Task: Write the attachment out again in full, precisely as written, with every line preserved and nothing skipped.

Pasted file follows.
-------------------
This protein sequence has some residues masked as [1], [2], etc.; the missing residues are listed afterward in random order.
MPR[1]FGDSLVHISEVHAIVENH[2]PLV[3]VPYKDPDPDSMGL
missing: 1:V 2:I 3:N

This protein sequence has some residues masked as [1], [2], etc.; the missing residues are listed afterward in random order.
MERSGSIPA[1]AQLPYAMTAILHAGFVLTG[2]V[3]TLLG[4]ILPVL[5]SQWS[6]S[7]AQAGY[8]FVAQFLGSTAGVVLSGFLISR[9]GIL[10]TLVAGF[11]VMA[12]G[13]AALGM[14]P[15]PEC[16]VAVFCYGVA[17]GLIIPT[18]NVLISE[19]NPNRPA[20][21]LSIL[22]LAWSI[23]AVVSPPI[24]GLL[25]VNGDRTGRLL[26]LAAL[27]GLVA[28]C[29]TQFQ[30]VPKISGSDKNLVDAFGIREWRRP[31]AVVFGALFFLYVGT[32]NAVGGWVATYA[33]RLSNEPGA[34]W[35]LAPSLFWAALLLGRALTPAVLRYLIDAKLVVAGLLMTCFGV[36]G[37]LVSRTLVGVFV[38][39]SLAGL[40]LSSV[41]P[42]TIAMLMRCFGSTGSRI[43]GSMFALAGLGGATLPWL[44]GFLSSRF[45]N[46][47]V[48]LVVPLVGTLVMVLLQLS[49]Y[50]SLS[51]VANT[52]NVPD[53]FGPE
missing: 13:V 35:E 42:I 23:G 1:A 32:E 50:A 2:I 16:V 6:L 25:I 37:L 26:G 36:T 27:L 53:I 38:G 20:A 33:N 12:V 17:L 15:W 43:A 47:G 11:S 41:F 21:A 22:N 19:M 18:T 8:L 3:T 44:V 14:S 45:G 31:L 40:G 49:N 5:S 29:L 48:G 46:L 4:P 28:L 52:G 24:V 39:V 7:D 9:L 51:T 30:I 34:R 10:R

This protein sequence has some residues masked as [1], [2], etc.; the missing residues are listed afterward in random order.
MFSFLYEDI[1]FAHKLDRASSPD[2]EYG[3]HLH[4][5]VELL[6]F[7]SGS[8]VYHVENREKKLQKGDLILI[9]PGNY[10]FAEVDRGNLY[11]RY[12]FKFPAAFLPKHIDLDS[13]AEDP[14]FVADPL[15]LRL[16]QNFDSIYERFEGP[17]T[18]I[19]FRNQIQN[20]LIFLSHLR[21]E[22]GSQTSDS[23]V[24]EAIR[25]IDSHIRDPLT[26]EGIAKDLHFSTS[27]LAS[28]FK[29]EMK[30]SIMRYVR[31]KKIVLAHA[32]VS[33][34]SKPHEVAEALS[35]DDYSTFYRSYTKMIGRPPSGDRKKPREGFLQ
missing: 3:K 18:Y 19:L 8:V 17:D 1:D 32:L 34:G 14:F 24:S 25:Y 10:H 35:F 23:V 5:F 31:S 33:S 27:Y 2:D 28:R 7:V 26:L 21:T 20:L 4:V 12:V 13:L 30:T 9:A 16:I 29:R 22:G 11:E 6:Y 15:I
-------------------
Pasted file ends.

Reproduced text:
This protein sequence has some residues masked as [1], [2], etc.; the missing residues are listed afterward in random order.
MPR[1]FGDSLVHISEVHAIVENH[2]PLV[3]VPYKDPDPDSMGL
missing: 1:V 2:I 3:N

This protein sequence has some residues masked as [1], [2], etc.; the missing residues are listed afterward in random order.
MERSGSIPA[1]AQLPYAMTAILHAGFVLTG[2]V[3]TLLG[4]ILPVL[5]SQWS[6]S[7]AQAGY[8]FVAQFLGSTAGVVLSGFLISR[9]GIL[10]TLVAGF[11]VMA[12]G[13]AALGM[14]P[15]PEC[16]VAVFCYGVA[17]GLIIPT[18]NVLISE[19]NPNRPA[20][21]LSIL[22]LAWSI[23]AVVSPPI[24]GLL[25]VNGDRTGRLL[26]LAAL[27]GLVA[28]C[29]TQFQ[30]VPKISGSDKNLVDAFGIREWRRP[31]AVVFGALFFLYVGT[32]NAVGGWVATYA[33]RLSNEPGA[34]W[35]LAPSLFWAALLLGRALTPAVLRYLIDAKLVVAGLLMTCFGV[36]G[37]LVSRTLVGVFV[38][39]SLAGL[40]LSSV[41]P[42]TIAMLMRCFGSTGSRI[43]GSMFALAGLGGATLPWL[44]GFLSSRF[45]N[46][47]V[48]LVVPLVGTLVMVLLQLS[49]Y[50]SLS[51]VANT[52]NVPD[53]FGPE
missing: 13:V 35:E 42:I 23:G 1:A 32:E 50:A 2:I 16:V 6:L 25:I 37:L 26:G 36:T 27:L 53:I 38:G 20:A 33:N 12:V 17:L 15:W 43:A 47:G 11:S 41:F 21:A 22:N 19:M 18:T 8:L 3:T 44:V 14:S 45:G 31:L 40:G 49:N 5:S 29:L 48:G 46:L 4:P 28:L 52:G 24:V 39:V 7:D 9:L 51:T 30:I 34:R 10:R

This protein sequence has some residues masked as [1], [2], etc.; the missing residues are listed afterward in random order.
MFSFLYEDI[1]FAHKLDRASSPD[2]EYG[3]HLH[4][5]VELL[6]F[7]SGS[8]VYHVENREKKLQKGDLILI[9]PGNY[10]FAEVDRGNLY[11]RY[12]FKFPAAFLPKHIDLDS[13]AEDP[14]FVADPL[15]LRL[16]QNFDSIYERFEGP[17]T[18]I[19]FRNQIQN[20]LIFLSHLR[21]E[22]GSQTSDS[23]V[24]EAIR[25]IDSHIRDPLT[26]EGIAKDLHFSTS[27]LAS[28]FK[29]EMK[30]SIMRYVR[31]KKIVLAHA[32]VS[33][34]SKPHEVAEALS[35]DDYSTFYRSYTKMIGRPPSGDRKKPREGFLQ
missing: 3:K 18:Y 19:L 8:V 17:D 1:D 32:L 34:G 14:F 24:S 25:Y 10:H 35:F 23:V 5:F 31:S 33:S 27:Y 2:D 28:R 7:V 26:L 21:T 20:L 4:V 12:V 13:L 30:T 9:A 16:I 29:R 22:G 11:E 6:Y 15:I